And this is where my problem comes up. I never liked Diablo all that much. Nor too many other isometric games, for that matter - the only ones I can come up with are the first two Last Ninja games, Shadowrun (SNES) and Marble Madness. But I will try not to bother you with my angst for the genre any more than that, if I can help it. My opinions being what they are, I reckon that you are probably much better off without any sort of review from me... at least until I have properly tested all the versions, so let's get on with it.



As the only cassette version was released on the Spectrum, it seems a bit futile to talk of loading times. But if anyone's interested, the only cassette version takes 10 minutes 37 seconds to load up. Considering the amount of data to be loaded in, it doesn't come as a surprise. Luckily, all the computers have a disk version, so we need not give any more thought to that. The DOS version is naturally the quickest to load up, though. The loading screens you see to the right are from the Spectrum (top) and Atari ST (bottom) versions.



Some isometric games have the joystick controls done so that pushing up goes up-right, down goes down-left, left goes up-left and right goes down-right. Some have it turned 90 degrees to the left. This time, Denton have gone for the latter option. Then of course, there are those games that need to be controlled as if you were the character - up would go forward, down backwards and left and right would make your character turn clockwise or anti-clockwise... but nevermind that. I'm just trying to make a point - every game of this genre seems to require you to learn the game all over again, which is disorienting, since most of the isometric games look basically the same. Oops, there goes the angst already. Anyway, options are provided at the beginning of the game, where you can redefine the keys, but the Space Bar cannot be used, because its function is to call up the menus. Joystick button shoots and makes your character run.

In-game menus from the Spectrum version.

The menu system is a unique one for this type of a game. There are two in-game menus, which you must use on a regular basis in order to get anywhere in the game. The first one (cyan) has the options for pause, music or sound effects and the New Game option, along with the top row displaying all the characters in the play. If your primary character dies, only then you are allowed to change your controllable character, and for that time, the primary menu turns to magenta. The second menu is the inventory menu (red), which can be called from the first menu by clicking on one of the four player characters. The four slots at the top show the items you are carrying, and the bottom row shows you the items in the near vicinity, which you can pick up by clicking on them and dragging the object to the character's face. This is a bit confusing at first, when in most other games you just walk over the items and they are collected automatically. Of course, for this game, such a system had to be done so the computer-controlled characters would not pick up everything they walk over. Each person can carry four items, unless they carry a bag, which can contain four additional items within. The "use item" icon is kind of self-explanatory after all the other things, don't you think? Well, not really. In order to, say, consume food and drink, you need to FIRST click on the "use item" icon, and only THEN on the item you're about to use - and finally on the character's face you are about to use it on, provided that he/she has the item at hand. If not, you need to drop the item first and pick it up again with the character that needs to use it. Not to worry, you do get used to the system after a while, although it never ceases to be tedious, particularly as the world outside the menus still continue to proceed while you're at it.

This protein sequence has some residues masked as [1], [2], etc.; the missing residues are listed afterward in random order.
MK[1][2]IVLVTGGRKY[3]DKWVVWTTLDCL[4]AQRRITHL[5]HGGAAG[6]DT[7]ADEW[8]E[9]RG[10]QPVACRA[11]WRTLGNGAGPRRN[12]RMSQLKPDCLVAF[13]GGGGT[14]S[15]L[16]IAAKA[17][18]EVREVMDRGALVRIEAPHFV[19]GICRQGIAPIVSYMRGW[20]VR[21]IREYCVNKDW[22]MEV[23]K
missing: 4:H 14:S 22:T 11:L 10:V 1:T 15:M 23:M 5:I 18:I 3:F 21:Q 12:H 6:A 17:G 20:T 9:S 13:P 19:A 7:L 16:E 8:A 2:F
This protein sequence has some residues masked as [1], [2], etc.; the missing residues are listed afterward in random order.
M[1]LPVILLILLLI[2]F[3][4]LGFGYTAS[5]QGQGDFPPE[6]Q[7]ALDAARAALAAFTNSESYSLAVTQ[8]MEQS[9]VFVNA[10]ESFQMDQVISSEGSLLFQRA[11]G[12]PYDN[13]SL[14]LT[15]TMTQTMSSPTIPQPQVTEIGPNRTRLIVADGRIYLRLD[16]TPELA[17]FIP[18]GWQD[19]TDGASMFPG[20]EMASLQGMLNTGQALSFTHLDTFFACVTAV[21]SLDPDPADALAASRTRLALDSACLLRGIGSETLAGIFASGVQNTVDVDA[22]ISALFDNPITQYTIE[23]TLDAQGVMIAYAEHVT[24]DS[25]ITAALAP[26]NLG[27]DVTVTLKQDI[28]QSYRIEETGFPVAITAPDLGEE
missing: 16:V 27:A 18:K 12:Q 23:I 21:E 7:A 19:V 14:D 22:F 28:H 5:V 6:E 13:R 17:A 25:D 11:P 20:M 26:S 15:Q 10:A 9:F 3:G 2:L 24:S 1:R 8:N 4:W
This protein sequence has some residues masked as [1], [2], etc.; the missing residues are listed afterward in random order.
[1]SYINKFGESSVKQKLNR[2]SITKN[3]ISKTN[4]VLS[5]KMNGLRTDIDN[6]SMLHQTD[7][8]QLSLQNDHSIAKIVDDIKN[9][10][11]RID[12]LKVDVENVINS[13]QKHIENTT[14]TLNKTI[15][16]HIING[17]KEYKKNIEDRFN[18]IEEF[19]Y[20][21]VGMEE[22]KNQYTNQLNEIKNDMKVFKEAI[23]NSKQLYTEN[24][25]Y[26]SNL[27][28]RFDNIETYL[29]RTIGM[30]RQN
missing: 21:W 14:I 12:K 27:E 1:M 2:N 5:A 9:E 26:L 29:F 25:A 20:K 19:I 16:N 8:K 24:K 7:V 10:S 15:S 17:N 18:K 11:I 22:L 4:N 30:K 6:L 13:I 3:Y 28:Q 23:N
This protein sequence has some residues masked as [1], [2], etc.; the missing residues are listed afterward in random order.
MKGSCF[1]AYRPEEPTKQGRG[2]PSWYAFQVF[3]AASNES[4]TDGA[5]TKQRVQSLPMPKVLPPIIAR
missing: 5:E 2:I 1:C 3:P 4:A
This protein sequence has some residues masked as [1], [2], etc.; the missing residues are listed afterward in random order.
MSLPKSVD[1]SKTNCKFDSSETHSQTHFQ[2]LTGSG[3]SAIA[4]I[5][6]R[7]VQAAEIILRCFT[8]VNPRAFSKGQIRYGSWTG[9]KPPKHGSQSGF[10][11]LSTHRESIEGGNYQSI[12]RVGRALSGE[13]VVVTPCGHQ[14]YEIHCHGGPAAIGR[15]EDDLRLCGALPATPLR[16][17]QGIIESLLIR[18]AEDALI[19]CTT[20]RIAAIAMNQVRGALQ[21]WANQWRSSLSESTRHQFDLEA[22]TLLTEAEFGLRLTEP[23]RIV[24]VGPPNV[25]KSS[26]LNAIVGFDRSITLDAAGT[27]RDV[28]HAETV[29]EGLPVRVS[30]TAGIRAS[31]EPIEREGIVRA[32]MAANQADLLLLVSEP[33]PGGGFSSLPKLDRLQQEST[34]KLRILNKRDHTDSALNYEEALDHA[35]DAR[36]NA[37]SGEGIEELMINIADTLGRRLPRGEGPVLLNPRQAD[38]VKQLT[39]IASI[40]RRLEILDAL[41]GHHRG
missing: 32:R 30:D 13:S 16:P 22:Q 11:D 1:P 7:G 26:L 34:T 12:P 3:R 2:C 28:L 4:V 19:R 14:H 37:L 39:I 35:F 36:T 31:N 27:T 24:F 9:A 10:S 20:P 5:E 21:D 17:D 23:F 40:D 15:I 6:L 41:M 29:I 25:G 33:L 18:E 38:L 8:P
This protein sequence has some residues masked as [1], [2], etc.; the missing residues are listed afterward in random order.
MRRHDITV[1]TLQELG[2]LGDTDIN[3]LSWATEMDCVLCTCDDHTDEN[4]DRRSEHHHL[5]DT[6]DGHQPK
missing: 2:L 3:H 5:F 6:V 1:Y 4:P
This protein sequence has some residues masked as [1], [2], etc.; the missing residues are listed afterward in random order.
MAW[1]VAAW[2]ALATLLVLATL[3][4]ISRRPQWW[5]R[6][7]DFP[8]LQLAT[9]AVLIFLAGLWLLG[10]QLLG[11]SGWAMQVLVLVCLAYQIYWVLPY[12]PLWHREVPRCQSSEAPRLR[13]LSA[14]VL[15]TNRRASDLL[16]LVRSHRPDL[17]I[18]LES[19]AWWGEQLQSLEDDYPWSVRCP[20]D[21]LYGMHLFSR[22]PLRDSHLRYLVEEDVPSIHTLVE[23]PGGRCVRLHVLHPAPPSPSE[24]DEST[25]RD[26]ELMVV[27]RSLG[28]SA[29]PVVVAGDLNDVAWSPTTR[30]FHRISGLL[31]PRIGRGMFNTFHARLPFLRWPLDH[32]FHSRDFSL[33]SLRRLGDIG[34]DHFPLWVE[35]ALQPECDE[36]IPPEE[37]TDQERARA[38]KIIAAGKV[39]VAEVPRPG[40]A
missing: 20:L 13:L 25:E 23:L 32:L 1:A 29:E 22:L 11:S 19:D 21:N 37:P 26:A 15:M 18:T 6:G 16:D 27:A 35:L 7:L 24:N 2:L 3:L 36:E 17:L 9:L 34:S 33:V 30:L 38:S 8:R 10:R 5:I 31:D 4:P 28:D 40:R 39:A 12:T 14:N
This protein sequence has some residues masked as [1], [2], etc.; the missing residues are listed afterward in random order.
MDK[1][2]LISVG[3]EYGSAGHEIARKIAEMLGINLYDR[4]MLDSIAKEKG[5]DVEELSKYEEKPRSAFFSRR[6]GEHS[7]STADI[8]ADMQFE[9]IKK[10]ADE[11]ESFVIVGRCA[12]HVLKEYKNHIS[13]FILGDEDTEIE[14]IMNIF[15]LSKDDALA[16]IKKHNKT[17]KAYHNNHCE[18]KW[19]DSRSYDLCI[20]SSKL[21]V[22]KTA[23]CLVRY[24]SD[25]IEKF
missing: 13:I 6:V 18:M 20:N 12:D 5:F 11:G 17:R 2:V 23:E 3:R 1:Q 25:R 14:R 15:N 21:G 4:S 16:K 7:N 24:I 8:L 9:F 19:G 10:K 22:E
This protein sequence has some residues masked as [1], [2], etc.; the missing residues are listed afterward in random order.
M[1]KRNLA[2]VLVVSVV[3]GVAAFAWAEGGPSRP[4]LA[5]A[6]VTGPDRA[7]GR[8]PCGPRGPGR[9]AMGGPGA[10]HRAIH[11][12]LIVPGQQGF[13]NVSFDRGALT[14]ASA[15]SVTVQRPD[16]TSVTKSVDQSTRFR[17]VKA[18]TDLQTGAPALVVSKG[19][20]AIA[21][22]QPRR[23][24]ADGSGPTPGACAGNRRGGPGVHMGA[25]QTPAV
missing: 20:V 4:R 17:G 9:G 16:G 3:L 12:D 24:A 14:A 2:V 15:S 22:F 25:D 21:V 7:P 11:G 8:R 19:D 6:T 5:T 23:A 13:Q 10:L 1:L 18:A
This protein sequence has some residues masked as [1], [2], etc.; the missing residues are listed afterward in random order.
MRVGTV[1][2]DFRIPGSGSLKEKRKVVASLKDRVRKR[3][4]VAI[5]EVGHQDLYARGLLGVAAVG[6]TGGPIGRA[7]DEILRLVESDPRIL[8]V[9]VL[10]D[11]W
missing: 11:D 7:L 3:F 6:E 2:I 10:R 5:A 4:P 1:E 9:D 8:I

In the game, you will be faced with surprising dangers, such as dinosaurs and cannibals, but the most bothersome problems must be the breaking bridges, rolling boulders, swamps and whatnots, that can be lethal in unguarded moments. Also, in tight passages, having more than one character in the group can sometimes become more of an obstacle than a bunch of useful item carriers. However, getting the perfect score means leading every one of your group out of the plateau safely to freedom. So in order to win the game, you need to keep a good rhythm, lead the group like a champion, ration the consumables with skill, kill some prehistoric beasts and rest when you are able to. As with most of these types of games, using a map is highly recommended, although drawing yourself one could be considered a big part of the whole experience... unless you're useless at drawing, of course. In that case, head over to WOS to pick up a pre-compiled map.